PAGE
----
CCPR: Dr. Gerson, you direct the only emergency room (ER) in the US that isa dedicated child psychiatry ER. What have you learned that can be helpful for office-based psychiatrists who are evaluating a child who may or may not need to be sent to an ER?Dr. Gerson: We have a unique program, and we’re pretty busy—we see about 2,100 kids a year, many referred by schools or providers in the community. Office-based cli- nicians that we talk to have often been frustrated with their prior experiences of send- ing patients to the ER. Often they have sent a patient to the ER expecting inpatient admission, and then felt frustrated when admission didn’t happen.CCPR: What typically goes wrong?Dr. Gerson: The problem often comes down to communication. When community providers send kids to the ER, families often have to wait several hours, usually in an ER that is also treating either adult psychiatric patients (who can be scary to kids and families) or medically ill children. Kids get scared and frustrated and when the ER cli- nician finally gets to talk to them, they are not forthcoming or they minimize the issues that brought them to the ER. And often the parent doesn’t really understand why they are there. When the ER staff tries to reach the referring psychiatrist, it’s late and the
office is closed, so the ER staff never gets to hear the full story. So I suggest that referring clinicians call ahead of time to tell us what the issue is and what your concerns are, or leave us your cell phone number so that we can reach you.CCPR: I’d imagine that you get some inappropriate referrals?Dr. Gerson: Yes, occasionally. Often they come directly from the schools. Unfortunately, many schools have seen budget cuts to their mental health and counseling programs, and so we get a lot of kids sent in for “psychiatric clearance.” For example, a kid has a tantrum and gets violent. Or, in order to get out of taking a test, the child writes, “I want to die” on the test page and then gets referred to the ER.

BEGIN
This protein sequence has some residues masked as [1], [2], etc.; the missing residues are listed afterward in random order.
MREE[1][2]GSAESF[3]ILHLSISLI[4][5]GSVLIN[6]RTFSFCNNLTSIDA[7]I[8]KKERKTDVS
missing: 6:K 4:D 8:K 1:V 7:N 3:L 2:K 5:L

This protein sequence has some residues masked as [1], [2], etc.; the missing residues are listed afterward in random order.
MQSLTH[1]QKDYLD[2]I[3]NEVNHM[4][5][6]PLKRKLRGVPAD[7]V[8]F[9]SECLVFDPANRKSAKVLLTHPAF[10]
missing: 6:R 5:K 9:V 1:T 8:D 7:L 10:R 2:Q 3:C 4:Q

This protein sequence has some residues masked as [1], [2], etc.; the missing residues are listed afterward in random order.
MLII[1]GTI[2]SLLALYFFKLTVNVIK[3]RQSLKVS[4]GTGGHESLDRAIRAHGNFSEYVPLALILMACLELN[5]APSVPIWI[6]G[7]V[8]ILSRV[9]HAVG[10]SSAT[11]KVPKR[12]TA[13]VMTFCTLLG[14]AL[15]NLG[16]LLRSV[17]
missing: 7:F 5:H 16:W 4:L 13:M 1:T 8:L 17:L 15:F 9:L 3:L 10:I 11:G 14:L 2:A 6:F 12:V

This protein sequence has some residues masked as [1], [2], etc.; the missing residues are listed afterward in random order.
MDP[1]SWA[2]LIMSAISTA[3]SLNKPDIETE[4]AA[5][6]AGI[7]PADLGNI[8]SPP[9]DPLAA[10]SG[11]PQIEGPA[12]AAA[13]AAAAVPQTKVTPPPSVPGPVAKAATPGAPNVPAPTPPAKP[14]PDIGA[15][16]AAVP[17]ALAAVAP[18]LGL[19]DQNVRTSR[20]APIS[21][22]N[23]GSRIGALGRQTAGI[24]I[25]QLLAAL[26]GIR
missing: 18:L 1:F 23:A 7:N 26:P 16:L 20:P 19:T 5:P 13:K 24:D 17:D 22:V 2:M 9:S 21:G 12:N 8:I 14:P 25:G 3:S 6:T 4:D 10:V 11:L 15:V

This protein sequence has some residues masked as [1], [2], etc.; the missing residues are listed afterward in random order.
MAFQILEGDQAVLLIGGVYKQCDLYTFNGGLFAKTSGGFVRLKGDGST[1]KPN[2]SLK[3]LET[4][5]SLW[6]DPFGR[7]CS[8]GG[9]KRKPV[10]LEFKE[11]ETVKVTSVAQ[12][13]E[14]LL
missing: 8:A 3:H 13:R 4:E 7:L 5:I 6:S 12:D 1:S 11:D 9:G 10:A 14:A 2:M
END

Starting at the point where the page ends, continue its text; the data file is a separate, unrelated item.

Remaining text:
CCPR: What are some scenarios we see in our offices that we might be able to manage without resorting to sending our patients to the ER?Dr. Gerson: A common issue is when kids report hearing voices. In such cases we always have to consider new onset psychosis, which is indeed an indication for an ER visit. But new onset psychosis, particularly in a young child, is fairly rare, and voices can also be a symptom of anxiety, depression, or autism. The “voice” might actually be an imaginary friend. Depending on the age, kids can be very concrete, such as a young girl we saw recently who said “yes” when asked about hearing voices and then when I asked her more questions she elaborated, “I’m hearing your voice right now.” I’ve also seen kids in the ER who said they were hearing voices in order to escape a punishment, such as a kid who steals something or hits someone and when confronted with punish- ment says, “The voice in my head told me to do it.” So you have to look at the context: Do they only hear the voice when they get into trouble? Is it truly a hallucination or just an uncomfortable thought or their imagination? One kid came in to the ER for “hallu- cinations” of a talking doll with a knife, and his description sounded just like Chucky the doll, from the horror movie. I asked him, “Are you seeing Chucky?” and he said that in fact he and his dad had watched the movie recently, and that, “Every time I close my eyes I see Chucky.”